Aren’t I Covered by a ‘Transfer on Death’ Designation on My Accounts?

Not necessarily.  A trust is a better way to control who gets what when you pass away.  A ‘Transfer on Death’ (called a “TOD”) or a ‘Payable on Death’ (“POD”) designation on your checking, savings and brokerage accounts is a good idea if you do not have a trust but having a trust is an even better idea.  Why?  A trust has many more contingencies inherit in it than a TOD or POD can have.  Some do not allow for multiple beneficiaries by different percentages but even when they do, there may not be a provision for what happens if one of your beneficiaries dies before you do.  Grandchildren might be left out.  Or there might be a perception that one child got favored treatment and a bigger share of the estate by being the POD or TOD designee when others were not (or were on other accounts that lost value in comparison). This can be entirely avoided by having a trust, simply re-titling the account in the name of the trust, and have all the assets put in one big “pot” to be divided as you see fit.  Fluctuations in value won’t matter.  Grandchildren will inherit in place of a child if the child predeceases you.  And if you need someone else to manage your financial affairs while you are still living, your trust can provide for this.  A POD or TOD account designation won’t help with that but a trust, in combination with a Durable Power of Attorney for Financial Management, will.

Call the Law Offices of Ann Saponara today at 510-797-8902 to schedule a free consultation about foundational estate planning.

Is a Will Good Enough?

Yes, if you have assets that do not exceed $150,000.  But if you have assets that exceed that, your estate will have to be probated.  Probate Court is time consuming and expensive.  It serves an important role in our society of distributing an estate’s assets but most people would like to avoid it if they can.  And your heirs can if you have set up a trust (and if there are no contests to the will or trust after you pass and if assets are appropriately titled in the name of the trust — we give you advice about this).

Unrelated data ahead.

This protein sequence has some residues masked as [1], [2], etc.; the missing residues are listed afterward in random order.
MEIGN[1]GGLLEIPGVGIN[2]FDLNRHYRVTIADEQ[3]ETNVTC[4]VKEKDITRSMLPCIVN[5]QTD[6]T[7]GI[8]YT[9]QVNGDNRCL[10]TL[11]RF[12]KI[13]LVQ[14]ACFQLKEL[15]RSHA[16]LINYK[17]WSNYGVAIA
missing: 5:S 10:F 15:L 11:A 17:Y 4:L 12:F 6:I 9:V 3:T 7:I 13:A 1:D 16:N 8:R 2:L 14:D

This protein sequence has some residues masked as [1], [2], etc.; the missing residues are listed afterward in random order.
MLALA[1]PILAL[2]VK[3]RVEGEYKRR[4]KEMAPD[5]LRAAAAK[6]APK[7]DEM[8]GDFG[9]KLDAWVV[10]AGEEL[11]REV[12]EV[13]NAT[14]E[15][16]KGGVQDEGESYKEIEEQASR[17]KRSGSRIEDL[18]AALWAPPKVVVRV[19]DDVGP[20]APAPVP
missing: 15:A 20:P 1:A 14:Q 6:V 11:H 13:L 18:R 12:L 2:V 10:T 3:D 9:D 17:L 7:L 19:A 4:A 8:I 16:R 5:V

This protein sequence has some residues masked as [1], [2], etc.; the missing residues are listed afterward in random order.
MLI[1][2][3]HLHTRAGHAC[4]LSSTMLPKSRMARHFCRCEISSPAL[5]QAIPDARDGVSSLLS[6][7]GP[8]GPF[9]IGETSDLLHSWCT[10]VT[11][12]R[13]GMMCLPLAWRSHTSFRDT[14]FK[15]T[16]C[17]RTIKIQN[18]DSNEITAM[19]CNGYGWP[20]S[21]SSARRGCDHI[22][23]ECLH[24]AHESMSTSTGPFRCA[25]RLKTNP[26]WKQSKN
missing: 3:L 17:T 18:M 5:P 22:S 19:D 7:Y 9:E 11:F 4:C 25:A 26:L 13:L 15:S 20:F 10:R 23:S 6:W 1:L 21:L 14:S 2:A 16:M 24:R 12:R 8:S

Almost anybody in California who owns real property needs a trust because the fair market value of property in California usually exceeds $150,000.  A mortgage doesn’t count in determining gross assets of an estate for probate purposes.  So having a will together with a trust is a very good idea.   A will allows you to designate the beneficiaries of your estate (those people whom you want to inherit your assets).  A trust controls your assets and you control the trust for your benefit during your lifetime.  You can revoke the trust or amend it and nothing changes but the names on your deeds and accounts.  When you pass, things are a lot easier on your heirs.  At that point, your choice of successor trustee takes over and he or she pays off debts and then pays for the care of your dependents until the ages you specified and then distributes assets for outright inheritance.  It can be done smoothly, efficiently and privately, without court interference.

Do you still need a will if you have a trust?  Yes.  In conjunction with a trust, we prepare what is called a “pour-over will.”  This has a provision that says ‘anything I forgot to title in the name of the trust pours over to the trust.’  It’s a safety net.  The other reason to have a will even if you have a trust is that is where we make guardianship designations for minors until they reach age eighteen (18).

We can provide you with guidance about all these issues and many more.  Schedule a consultation with attorney Ann Saponara at (510) 797-8902.